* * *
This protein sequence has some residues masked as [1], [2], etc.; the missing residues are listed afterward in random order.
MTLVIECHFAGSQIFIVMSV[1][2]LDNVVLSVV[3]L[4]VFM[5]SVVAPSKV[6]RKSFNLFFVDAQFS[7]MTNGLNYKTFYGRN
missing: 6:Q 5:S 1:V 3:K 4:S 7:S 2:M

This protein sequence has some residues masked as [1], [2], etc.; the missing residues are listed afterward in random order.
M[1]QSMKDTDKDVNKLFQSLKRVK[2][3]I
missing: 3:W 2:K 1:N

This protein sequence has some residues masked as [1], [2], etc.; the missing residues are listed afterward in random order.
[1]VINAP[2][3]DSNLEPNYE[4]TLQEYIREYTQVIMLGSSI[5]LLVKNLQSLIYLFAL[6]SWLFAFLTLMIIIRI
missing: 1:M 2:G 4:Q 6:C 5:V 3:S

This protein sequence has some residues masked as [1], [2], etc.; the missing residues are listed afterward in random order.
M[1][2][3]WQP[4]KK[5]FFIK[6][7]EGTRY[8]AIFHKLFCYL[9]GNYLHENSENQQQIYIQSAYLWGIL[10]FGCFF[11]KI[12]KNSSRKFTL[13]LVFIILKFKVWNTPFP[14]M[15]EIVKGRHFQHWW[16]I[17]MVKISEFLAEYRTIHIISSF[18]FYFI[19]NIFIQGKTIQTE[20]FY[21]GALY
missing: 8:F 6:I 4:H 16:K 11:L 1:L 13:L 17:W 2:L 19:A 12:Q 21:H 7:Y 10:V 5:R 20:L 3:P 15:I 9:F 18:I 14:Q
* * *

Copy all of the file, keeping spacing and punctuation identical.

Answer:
This protein sequence has some residues masked as [1], [2], etc.; the missing residues are listed afterward in random order.
MTLVIECHFAGSQIFIVMSV[1][2]LDNVVLSVV[3]L[4]VFM[5]SVVAPSKV[6]RKSFNLFFVDAQFS[7]MTNGLNYKTFYGRN
missing: 6:Q 5:S 1:V 3:K 4:S 7:S 2:M

This protein sequence has some residues masked as [1], [2], etc.; the missing residues are listed afterward in random order.
M[1]QSMKDTDKDVNKLFQSLKRVK[2][3]I
missing: 3:W 2:K 1:N

This protein sequence has some residues masked as [1], [2], etc.; the missing residues are listed afterward in random order.
[1]VINAP[2][3]DSNLEPNYE[4]TLQEYIREYTQVIMLGSSI[5]LLVKNLQSLIYLFAL[6]SWLFAFLTLMIIIRI
missing: 1:M 2:G 4:Q 6:C 5:V 3:S

This protein sequence has some residues masked as [1], [2], etc.; the missing residues are listed afterward in random order.
M[1][2][3]WQP[4]KK[5]FFIK[6][7]EGTRY[8]AIFHKLFCYL[9]GNYLHENSENQQQIYIQSAYLWGIL[10]FGCFF[11]KI[12]KNSSRKFTL[13]LVFIILKFKVWNTPFP[14]M[15]EIVKGRHFQHWW[16]I[17]MVKISEFLAEYRTIHIISSF[18]FYFI[19]NIFIQGKTIQTE[20]FY[21]GALY
missing: 8:F 6:I 4:H 16:K 11:L 1:L 13:L 17:W 2:L 19:A 12:Q 21:H 7:Y 10:V 5:R 20:L 3:P 15:I 9:F 18:I 14:Q